Tightening return policies risks reputational damage and lost sales, too. Finding the right balance requires a nuanced data-driven approach.

Generative AI makes marketplaces more vulnerable

Fraudsters already use generative AI to scale up scams, fraud, and money laundering. This exacerbates an already exponential growth in returns fraud.

With Generative AI, fraudsters can

Quickly create believable receipts and text at scale

  1. Automatically manage chatbot conversations
  2. Create deep fakes for customer verification for more high-value scams

To read more about how fraudsters use Generative AI and how we detect it click here.

The Challenges of Spotting Returns Fraud

  1. At account opening, data is limited: Marketplaces have never seen a user until they register. They’d rather err on caution and let that user register than block them for fear of high false positive rates.
  2. Focussing on just account opening or transactions: Legacy fraud tools focus narrowly on single transactions or account opening. This leaves blind spots across the user journey, enabling returns fraud to slip through.
  3. Friendly fraudsters look like good customers: Some schemes also fall into a gray area that static rules miss. An honest customer who wardrobes occasionally is still abusing the system. Transaction monitoring solutions might miss this.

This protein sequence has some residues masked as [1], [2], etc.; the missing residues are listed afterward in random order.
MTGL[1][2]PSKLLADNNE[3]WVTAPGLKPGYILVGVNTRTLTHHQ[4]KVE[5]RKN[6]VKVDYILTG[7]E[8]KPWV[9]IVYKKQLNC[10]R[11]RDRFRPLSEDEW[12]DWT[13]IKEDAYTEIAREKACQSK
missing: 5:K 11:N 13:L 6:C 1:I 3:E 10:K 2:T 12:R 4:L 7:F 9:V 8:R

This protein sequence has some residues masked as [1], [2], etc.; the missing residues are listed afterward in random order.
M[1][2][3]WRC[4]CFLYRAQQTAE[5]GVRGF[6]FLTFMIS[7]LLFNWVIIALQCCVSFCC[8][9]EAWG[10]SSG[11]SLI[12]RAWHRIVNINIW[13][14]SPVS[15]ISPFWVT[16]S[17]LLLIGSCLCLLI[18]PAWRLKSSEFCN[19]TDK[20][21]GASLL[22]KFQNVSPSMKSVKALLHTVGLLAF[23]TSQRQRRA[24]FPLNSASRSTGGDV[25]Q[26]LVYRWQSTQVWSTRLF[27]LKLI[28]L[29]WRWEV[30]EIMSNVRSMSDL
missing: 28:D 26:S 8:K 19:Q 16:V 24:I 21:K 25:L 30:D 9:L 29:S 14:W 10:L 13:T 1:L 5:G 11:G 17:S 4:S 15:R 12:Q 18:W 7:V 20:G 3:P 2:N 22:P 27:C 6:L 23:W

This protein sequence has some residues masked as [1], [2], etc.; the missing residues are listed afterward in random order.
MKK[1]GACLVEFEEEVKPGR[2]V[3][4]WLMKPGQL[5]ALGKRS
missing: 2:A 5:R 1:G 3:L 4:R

During peak seasons like the holidays, waves of returns easily overwhelm manual review. 

The patterns are easy to spot if you have enough data and the right data, but often, it's too late once abuse has happened.

The Sardine Approach

At Sardine, our intrinsic fraud prevention platform is purpose-built to overcome these challenges. We stop returns fraud across the entire account lifecycle with:

  • Visibility into cross-account abuse through the SardineX consortium
  • Sophisticated ML detecting organized rings and dynamic risk patterns
  • Robust device fingerprinting to link accounts and identify returning devices
  • Behavioral biometrics baselining normal activity and flagging anomalies
  • Precise configurable rules tuned to your unique fraud vectors
  • Identify and separate friendly fraud from compromised accounts

Using behavioral signals like changes in typing cadence or swipe patterns, our AI spots the difference between honest mistakes and deceptive fraud.

We can identify abnormal return volumes, link accounts to fraudulent devices, and recognize organized patterns across your customer base. All in real-time, before further abuse occurs.

Bottom line - we make the connections legacy tools miss while minimizing false positives that damage conversion and reputation.

Learn More

E-commerce returns fraud is a $18 billion problem requiring specialized expertise and technology.

Get in touch if you want the ultimate database on returns fraud abuse. Join Visa, Experian and the worlds largest banks and Fintech companies to stop fraud before it happens.

Our team has decades of experience stopping fraud faster than it can scale.

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About the author
Simon Taylor
Head of Strategy and Content